Voluntary tax increase

An election shocker that isn't getting much attention: In Minnesota, voters approved a three-eighths percent increase in the sales tax to fund projects for wildlife, clean water and lakes and the arts.

When I saw the proposal on the ballot, I was surprised. I voted no, simply because I am not a fan of the sales tax. It is regressive, punishing those with lower incomes at a greater rate than those with higher incomes. If people want money for these projects, run it through the legislature and raise the income tax, not the sales tax.

The measure passed, and big! And it will raise $275 million per year.

It amazes me. People have no problem raising their sales tax, which nickels and dimes them to death, but will refuse to raise the income tax, which hits them once per year. It is a matter of psychology more than philosophy. People prefer the sales tax to any other.

The sales tax was raised to 6.5% many years ago to solve some budget crisis. The thought was, if I remember correctly, that it would be lowered to 4% when the crisis passed--which, of course, never happened.

Ratcheting up the sales tax has the effect of hurting towns on the border with lower tax states. Although North Dakota is now sitting at 6.5%, they could lower or eliminate their sales tax and gain a competitive edge. North Dakota's oil money might allow them to do just that, although I suspect their voters are just as in love with the sales tax as Minnesota's.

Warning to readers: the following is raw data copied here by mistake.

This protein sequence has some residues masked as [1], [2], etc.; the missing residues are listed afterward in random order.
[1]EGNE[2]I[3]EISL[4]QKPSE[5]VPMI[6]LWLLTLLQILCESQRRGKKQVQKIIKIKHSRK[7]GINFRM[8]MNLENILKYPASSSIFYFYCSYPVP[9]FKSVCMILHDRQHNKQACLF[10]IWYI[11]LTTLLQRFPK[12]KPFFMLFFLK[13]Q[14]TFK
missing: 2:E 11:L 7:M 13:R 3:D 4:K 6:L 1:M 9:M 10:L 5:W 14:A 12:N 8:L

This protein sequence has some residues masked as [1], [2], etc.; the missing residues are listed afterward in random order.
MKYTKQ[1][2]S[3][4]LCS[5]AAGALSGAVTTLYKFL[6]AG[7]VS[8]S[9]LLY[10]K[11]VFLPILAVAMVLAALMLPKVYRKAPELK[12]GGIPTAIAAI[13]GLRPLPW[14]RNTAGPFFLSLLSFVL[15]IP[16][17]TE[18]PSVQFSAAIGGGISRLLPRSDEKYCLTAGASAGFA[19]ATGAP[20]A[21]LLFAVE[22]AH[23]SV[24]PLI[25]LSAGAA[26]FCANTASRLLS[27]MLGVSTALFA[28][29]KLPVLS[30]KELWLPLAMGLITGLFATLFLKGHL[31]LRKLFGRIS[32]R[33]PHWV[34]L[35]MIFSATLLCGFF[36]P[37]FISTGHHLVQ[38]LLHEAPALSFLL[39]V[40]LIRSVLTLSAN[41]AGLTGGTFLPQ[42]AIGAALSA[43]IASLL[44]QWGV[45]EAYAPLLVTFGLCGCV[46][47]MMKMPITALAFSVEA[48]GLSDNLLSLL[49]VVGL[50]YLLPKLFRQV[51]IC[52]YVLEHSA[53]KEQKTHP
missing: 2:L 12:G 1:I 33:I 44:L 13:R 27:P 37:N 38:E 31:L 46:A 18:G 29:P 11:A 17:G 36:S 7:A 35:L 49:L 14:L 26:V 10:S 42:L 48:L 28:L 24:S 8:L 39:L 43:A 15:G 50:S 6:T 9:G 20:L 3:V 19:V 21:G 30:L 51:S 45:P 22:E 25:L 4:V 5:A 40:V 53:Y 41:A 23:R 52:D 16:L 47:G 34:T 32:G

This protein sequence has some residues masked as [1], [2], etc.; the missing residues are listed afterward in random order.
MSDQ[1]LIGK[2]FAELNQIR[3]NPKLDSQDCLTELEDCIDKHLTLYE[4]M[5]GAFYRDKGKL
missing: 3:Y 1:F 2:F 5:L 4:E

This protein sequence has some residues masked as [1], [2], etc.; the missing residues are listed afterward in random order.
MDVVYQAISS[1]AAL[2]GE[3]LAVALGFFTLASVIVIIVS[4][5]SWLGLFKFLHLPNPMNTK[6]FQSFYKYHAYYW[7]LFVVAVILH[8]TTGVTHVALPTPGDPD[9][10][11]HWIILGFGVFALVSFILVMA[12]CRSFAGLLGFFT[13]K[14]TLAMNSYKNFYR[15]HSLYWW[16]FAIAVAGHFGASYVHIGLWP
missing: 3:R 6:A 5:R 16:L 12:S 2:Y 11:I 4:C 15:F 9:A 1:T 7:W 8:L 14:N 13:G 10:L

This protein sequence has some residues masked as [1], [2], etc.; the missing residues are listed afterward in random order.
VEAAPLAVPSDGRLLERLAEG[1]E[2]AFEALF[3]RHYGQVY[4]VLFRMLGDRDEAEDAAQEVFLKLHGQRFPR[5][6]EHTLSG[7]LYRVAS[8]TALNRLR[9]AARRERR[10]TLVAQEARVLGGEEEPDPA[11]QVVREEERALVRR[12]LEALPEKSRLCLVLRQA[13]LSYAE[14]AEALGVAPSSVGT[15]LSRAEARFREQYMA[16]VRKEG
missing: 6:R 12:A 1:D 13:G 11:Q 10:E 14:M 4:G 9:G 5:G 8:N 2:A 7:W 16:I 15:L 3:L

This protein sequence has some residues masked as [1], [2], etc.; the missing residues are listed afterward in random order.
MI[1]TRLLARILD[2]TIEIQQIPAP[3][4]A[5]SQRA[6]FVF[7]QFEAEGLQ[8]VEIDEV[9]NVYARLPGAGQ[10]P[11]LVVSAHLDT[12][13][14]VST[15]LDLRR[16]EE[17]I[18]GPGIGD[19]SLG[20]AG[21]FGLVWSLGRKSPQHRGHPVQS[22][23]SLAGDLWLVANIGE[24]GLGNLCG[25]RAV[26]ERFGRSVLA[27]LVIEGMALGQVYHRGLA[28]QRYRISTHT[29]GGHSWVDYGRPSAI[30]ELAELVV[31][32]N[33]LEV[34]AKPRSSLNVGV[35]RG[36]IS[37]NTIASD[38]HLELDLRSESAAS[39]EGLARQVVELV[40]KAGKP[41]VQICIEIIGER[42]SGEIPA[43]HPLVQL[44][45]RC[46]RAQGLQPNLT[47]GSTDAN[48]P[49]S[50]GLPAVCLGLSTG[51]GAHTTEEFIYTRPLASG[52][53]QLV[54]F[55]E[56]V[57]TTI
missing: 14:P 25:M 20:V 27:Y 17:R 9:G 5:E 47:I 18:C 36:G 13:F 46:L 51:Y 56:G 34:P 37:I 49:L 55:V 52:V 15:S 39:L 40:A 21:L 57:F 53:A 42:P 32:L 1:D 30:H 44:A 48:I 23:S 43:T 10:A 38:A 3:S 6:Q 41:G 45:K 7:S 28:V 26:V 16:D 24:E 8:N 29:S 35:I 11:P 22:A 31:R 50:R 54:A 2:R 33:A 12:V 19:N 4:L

I once introduced a resolution at the county convention of the DFL to eliminate the sales tax and make up for the lost revenues by increasing the income tax. I pointed out the issue of fairness.

My resolution was defeated on an almost unanimous and very loud voice vote.

So, there you go. The people of Minnesota surprised me in a pleasant way by approving a tax which stands to improve our quality of life. But they disappoint me every time they exhibit the short-term thinking which says, "Nickel and dime me to death, if you please, but don't raise my income tax!"

There are those who think tax should be levied on consumption, not income. I could perhaps be convinced in that direction, since I prefer making money to spending it. But my gut tells me that the fairest tax of all is a gently graduated progressive income tax. The least fair tax of all is the property tax, since it taxes you whether you make anything or not from the property in question. But the sales tax isn't far behind.

And yes, I do agree with Joe Biden that paying taxes is patriotic. Just spend it carefully and wisely, please!